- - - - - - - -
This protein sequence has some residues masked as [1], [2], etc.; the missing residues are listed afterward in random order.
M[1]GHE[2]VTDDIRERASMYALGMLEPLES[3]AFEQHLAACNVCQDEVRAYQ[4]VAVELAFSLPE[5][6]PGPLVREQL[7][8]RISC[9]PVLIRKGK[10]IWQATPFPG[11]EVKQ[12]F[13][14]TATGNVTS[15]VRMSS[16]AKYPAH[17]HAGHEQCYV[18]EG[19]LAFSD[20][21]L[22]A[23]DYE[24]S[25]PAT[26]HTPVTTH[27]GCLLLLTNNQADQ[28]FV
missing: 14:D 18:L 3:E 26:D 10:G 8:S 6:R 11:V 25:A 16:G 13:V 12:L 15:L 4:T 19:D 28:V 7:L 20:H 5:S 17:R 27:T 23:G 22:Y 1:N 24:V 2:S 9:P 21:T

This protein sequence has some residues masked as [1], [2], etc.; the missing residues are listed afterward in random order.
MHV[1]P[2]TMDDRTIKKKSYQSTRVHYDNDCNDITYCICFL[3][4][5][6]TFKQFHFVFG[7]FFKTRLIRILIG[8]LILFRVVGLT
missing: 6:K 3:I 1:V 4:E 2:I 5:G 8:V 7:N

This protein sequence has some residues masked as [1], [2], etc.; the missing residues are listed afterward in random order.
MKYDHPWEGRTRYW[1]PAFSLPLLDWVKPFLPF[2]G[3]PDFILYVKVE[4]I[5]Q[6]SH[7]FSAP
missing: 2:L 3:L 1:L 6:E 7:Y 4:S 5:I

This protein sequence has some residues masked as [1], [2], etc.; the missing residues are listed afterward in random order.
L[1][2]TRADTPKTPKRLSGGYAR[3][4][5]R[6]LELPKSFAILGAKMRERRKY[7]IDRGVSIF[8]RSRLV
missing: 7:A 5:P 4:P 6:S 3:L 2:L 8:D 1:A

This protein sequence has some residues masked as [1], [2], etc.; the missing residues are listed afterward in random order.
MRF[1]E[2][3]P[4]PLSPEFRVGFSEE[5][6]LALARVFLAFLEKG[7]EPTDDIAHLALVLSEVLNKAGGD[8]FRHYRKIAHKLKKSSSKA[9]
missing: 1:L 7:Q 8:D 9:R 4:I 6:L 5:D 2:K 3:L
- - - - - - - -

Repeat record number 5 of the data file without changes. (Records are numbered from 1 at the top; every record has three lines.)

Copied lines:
This protein sequence has some residues masked as [1], [2], etc.; the missing residues are listed afterward in random order.
MRF[1]E[2][3]P[4]PLSPEFRVGFSEE[5][6]LALARVFLAFLEKG[7]EPTDDIAHLALVLSEVLNKAGGD[8]FRHYRKIAHKLKKSSSKA[9]
missing: 1:L 7:Q 8:D 9:R 4:I 6:L 5:D 2:K 3:L